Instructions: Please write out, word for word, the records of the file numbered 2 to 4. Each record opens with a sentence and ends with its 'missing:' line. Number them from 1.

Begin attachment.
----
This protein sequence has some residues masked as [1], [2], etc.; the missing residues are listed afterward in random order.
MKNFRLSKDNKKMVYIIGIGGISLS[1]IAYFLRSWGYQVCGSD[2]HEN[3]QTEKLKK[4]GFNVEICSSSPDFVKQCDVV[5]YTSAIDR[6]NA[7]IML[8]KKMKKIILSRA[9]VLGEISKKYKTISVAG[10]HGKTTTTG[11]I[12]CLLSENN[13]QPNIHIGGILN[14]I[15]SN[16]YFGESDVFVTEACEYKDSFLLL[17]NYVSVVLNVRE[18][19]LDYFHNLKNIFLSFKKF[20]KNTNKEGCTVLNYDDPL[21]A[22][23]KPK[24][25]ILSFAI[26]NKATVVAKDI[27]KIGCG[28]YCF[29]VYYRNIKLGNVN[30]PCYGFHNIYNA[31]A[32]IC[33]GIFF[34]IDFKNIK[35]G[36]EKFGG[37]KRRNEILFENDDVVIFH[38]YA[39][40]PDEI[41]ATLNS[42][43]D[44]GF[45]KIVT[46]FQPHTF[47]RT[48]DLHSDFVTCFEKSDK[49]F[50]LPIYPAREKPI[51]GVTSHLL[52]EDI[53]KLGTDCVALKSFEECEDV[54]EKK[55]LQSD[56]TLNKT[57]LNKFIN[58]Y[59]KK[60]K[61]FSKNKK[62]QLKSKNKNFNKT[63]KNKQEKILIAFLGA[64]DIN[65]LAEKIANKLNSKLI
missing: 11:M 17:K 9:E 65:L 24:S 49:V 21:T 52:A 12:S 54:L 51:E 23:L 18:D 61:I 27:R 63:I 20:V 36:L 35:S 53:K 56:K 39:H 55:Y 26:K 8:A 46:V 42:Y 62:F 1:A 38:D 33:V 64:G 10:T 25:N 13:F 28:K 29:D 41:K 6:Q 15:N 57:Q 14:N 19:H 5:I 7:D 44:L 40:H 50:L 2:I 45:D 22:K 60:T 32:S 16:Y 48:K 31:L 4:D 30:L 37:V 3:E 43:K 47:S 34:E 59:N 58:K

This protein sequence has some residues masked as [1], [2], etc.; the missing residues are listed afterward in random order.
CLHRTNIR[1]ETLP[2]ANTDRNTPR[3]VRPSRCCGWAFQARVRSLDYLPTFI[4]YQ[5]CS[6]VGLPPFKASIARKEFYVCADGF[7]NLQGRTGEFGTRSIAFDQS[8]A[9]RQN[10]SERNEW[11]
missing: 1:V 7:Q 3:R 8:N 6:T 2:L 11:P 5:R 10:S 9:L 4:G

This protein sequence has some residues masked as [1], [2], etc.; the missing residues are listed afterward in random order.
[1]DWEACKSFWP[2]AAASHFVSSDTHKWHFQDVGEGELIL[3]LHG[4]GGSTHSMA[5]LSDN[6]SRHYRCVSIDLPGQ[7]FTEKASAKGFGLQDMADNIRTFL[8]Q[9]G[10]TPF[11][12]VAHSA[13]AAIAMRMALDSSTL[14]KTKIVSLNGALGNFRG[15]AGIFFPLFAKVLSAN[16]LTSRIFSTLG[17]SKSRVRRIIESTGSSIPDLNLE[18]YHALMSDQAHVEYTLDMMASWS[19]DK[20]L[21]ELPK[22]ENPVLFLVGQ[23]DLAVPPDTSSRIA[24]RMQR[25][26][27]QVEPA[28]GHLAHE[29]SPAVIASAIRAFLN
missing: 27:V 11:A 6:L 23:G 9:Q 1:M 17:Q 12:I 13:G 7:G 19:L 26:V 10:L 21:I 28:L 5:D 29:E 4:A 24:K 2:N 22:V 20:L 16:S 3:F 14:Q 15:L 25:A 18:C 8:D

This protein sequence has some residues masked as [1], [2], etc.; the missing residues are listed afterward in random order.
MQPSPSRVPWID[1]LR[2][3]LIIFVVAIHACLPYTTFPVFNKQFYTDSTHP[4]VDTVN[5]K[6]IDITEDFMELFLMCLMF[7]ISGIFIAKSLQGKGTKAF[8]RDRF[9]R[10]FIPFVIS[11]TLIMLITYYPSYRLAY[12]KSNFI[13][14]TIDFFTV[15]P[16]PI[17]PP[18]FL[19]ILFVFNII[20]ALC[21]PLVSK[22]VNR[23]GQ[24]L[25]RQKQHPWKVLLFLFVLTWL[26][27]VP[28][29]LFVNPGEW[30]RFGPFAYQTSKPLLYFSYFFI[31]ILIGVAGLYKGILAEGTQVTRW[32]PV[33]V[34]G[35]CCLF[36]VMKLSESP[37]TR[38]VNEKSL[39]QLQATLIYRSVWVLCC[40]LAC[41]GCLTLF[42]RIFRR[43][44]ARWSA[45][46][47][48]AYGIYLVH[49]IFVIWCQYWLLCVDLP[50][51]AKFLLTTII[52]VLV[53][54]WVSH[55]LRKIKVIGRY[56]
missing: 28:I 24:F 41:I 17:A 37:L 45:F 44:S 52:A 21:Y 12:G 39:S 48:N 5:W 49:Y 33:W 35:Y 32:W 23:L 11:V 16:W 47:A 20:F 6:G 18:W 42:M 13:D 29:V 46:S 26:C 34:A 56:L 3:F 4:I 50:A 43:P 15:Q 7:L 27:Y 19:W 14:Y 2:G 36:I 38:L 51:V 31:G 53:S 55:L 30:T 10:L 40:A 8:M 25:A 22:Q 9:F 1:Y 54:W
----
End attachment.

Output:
This protein sequence has some residues masked as [1], [2], etc.; the missing residues are listed afterward in random order.
CLHRTNIR[1]ETLP[2]ANTDRNTPR[3]VRPSRCCGWAFQARVRSLDYLPTFI[4]YQ[5]CS[6]VGLPPFKASIARKEFYVCADGF[7]NLQGRTGEFGTRSIAFDQS[8]A[9]RQN[10]SERNEW[11]
missing: 1:V 7:Q 3:R 8:N 6:T 2:L 11:P 5:R 10:S 9:L 4:G

This protein sequence has some residues masked as [1], [2], etc.; the missing residues are listed afterward in random order.
[1]DWEACKSFWP[2]AAASHFVSSDTHKWHFQDVGEGELIL[3]LHG[4]GGSTHSMA[5]LSDN[6]SRHYRCVSIDLPGQ[7]FTEKASAKGFGLQDMADNIRTFL[8]Q[9]G[10]TPF[11][12]VAHSA[13]AAIAMRMALDSSTL[14]KTKIVSLNGALGNFRG[15]AGIFFPLFAKVLSAN[16]LTSRIFSTLG[17]SKSRVRRIIESTGSSIPDLNLE[18]YHALMSDQAHVEYTLDMMASWS[19]DK[20]L[21]ELPK[22]ENPVLFLVGQ[23]DLAVPPDTSSRIA[24]RMQR[25][26][27]QVEPA[28]GHLAHE[29]SPAVIASAIRAFLN
missing: 27:V 11:A 6:L 23:G 9:Q 1:M 17:Q 12:I 13:G 7:G 19:L 26:V 10:L 21:I 28:L 5:D 29:E 4:A 24:K 2:N 22:V 20:L 16:S 3:F 14:Q 15:L 25:A 18:C 8:D

This protein sequence has some residues masked as [1], [2], etc.; the missing residues are listed afterward in random order.
MQPSPSRVPWID[1]LR[2][3]LIIFVVAIHACLPYTTFPVFNKQFYTDSTHP[4]VDTVN[5]K[6]IDITEDFMELFLMCLMF[7]ISGIFIAKSLQGKGTKAF[8]RDRF[9]R[10]FIPFVIS[11]TLIMLITYYPSYRLAY[12]KSNFI[13][14]TIDFFTV[15]P[16]PI[17]PP[18]FL[19]ILFVFNII[20]ALC[21]PLVSK[22]VNR[23]GQ[24]L[25]RQKQHPWKVLLFLFVLTWL[26][27]VP[28][29]LFVNPGEW[30]RFGPFAYQTSKPLLYFSYFFI[31]ILIGVAGLYKGILAEGTQVTRW[32]PV[33]V[34]G[35]CCLF[36]VMKLSESP[37]TR[38]VNEKSL[39]QLQATLIYRSVWVLCC[40]LAC[41]GCLTLF[42]RIFRR[43][44]ARWSA[45][46][47][48]AYGIYLVH[49]IFVIWCQYWLLCVDLP[50][51]AKFLLTTII[52]VLV[53][54]WVSH[55]LRKIKVIGRY[56]
missing: 28:I 24:F 41:I 17:A 37:L 45:F 44:S 52:A 21:Y 12:G 39:S 48:N 5:W 49:Y 33:W 35:Y 32:W 23:L 11:V 16:W 47:A 20:F 6:G 18:W 42:M 13:D 29:V 46:S 26:C 34:A 56:L 3:F 4:I 50:A 43:P 15:Q 7:L 27:Y 19:W 14:Y 2:G 36:I 38:L 51:V 31:G 53:S 55:L 30:T 10:L 40:A 8:M 25:A 22:Q 9:F 1:Y 54:W